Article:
The second chapter better establishes Sam as a character and introduces some of the principle supporting cast, Sam's Chinese uncles.

The third chapter showcases Sam's cooking and Maggie's writing. We learn the history of Sam's father, grandfather, and Chinese uncles, as well as several of the tenants of traditional Chinese cuisine.

Likewise, in Sarah Addison Allen's Garden Spells, Allen has entirely set up the main characters, the love-interest, and the world of magical realism.

In contrast, in The Girl With the Dragon Tattoo, Stieg Larsson didn't introduce Mikael Blomkvist to Lisbeth Salander for 18 chapters. EIGHTEEN CHAPTERS. Lisbeth doesn't even make an appearance for the first 38 pages, which would be forgivable (it's still in the second chapter) if she weren't the driving force of the book. Mikael, as a character, is fairly bland. Lisbeth is one of the most interesting characters to be written in the last ten years, at least. When you've got someone that good, putting her in the background is a bad idea.

Yes, I know Girl has been an international success. I know, I know. Just because a book is successful doesn't mean it couldn't have been better written.

I mean, Dan Brown, folks.


Saturday, December 11, 2010

Travels, Part II

So we arrived in Memphis, and we pulled up at the place where we were to stay for the next three months.

The lobby smelled of stale cigarette smoke. I was worried but didn't say anything. We accepted our keys and walked down the musty hallway to our assigned room.

It didn't smell of stale cigarettes, but it did smell like slightly rancid fried potatoes. The furniture was dated and chipped. The carpet was stained. There were wires where the smoke detector used to be.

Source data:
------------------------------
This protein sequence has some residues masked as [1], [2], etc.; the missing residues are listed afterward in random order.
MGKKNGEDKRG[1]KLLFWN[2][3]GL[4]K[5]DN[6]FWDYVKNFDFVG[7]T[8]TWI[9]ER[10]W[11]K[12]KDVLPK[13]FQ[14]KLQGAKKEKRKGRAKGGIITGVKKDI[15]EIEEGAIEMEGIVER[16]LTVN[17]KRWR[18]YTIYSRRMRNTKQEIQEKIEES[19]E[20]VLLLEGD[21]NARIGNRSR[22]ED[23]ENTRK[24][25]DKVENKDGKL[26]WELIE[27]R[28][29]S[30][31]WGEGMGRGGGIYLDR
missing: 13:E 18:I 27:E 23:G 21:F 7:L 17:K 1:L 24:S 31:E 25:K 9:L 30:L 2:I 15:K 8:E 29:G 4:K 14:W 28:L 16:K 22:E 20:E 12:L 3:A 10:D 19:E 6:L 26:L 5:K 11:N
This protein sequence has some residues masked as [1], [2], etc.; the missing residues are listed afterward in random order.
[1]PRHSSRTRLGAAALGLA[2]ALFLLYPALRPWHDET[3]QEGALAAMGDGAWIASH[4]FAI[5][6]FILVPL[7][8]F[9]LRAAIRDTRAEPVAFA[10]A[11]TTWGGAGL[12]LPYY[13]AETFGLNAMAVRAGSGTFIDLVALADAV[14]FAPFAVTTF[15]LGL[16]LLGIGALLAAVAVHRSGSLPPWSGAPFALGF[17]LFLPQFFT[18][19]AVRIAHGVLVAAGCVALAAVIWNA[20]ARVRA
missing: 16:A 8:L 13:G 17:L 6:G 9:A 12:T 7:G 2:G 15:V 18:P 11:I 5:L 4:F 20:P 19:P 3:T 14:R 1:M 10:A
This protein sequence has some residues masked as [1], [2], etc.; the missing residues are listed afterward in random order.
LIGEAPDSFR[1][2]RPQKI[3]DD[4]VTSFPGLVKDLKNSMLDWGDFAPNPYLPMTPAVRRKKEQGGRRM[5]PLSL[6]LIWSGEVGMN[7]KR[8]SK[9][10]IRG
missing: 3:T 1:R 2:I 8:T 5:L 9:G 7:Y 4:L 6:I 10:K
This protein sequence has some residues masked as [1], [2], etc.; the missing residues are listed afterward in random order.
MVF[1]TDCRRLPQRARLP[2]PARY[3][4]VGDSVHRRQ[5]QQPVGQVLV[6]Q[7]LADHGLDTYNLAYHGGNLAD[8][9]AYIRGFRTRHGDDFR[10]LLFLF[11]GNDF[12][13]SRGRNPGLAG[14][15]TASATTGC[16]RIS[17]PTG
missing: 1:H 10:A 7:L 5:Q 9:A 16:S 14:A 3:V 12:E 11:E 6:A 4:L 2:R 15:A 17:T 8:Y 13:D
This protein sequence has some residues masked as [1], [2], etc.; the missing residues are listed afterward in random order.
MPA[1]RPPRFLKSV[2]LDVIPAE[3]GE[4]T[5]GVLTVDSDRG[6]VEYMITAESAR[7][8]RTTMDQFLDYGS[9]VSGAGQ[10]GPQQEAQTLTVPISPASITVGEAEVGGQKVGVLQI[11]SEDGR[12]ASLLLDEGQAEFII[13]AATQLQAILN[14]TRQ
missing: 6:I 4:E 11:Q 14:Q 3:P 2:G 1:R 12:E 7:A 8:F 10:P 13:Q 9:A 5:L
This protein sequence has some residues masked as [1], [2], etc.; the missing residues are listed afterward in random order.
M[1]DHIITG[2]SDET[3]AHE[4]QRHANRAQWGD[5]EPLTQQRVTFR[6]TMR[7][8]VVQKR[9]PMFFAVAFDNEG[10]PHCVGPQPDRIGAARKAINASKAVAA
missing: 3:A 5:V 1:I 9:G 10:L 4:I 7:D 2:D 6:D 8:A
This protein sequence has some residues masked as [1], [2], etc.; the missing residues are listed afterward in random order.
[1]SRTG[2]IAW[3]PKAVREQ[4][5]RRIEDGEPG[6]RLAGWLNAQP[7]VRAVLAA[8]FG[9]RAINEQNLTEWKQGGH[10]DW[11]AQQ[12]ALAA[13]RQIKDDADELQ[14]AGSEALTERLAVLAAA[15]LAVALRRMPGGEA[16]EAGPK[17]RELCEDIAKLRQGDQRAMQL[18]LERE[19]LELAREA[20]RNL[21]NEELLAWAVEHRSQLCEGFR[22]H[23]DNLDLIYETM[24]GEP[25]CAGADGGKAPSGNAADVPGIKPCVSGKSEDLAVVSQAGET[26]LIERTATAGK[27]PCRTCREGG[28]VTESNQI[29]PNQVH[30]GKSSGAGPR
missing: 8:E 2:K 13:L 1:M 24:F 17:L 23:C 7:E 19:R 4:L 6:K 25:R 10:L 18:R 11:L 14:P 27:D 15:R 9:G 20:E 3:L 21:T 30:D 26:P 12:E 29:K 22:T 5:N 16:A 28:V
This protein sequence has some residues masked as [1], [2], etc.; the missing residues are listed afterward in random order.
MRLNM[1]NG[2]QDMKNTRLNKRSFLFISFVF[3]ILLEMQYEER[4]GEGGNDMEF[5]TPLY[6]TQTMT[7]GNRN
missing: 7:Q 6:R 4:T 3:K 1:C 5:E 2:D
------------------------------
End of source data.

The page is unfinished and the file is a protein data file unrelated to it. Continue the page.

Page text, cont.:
I plugged in one of my Febreeze scented-plug-ins, but had difficulty because all of the outlets were either upside-down or sideways. (Note: it wasn't until yesterday that I discovered that the Febreeze pluggy-thingy is actually rotatable. So keep that under your hat). Danny pulled out one of our power-strips and tied it around the chair in a slip-knot we could try to replace our room's greasy fryer scent. the time we found hairs of a concerning nature in various places in the was time to decamp.

Calls were made. Opinions asked. It was a tricky situation to be in, considering that Memphis, Tennessee is not anything like anywhere in Oregon, or anything like anywhere bordering Oregon. I don't wish to insult any from the south, but here's the thing - the Pacific Northwest and the Mid South are not like apples and oranges. They're like apples and dental floss.

Eventually, one of Danny's co-workers from Portland who was familiar(ish) with the area advised Danny to go to one of the Marriotts in Southaven, Mississippi, about 15 minutes away.

We did. We packed up, checked out, and fled.

The room at the Marriott was magical. By magical, I mean clean.

We spent the weekend looking at other extended-stay hotels. We made preliminary efforts to move to one on Monday that appeared to be safe and clean (better smell, no garbage or syringes to be seen), but were dissuaded from that when we learned that the company had sent employees to that one before, who had reported that there were prostitutes roaming the hallways. In what capacity, we didn't know, but just the same we elected to move to another hotel farther east, bordering Germantown.

It's been better. The hallways are still stale and the toilet burps sometimes when others flush, which apparently means something's wrong with the plumbing somewhere in a very bad way...but nothing bad's happened yet, so here's hoping. Visited Target and TJ Maxx and picked up things to make it a bit homier.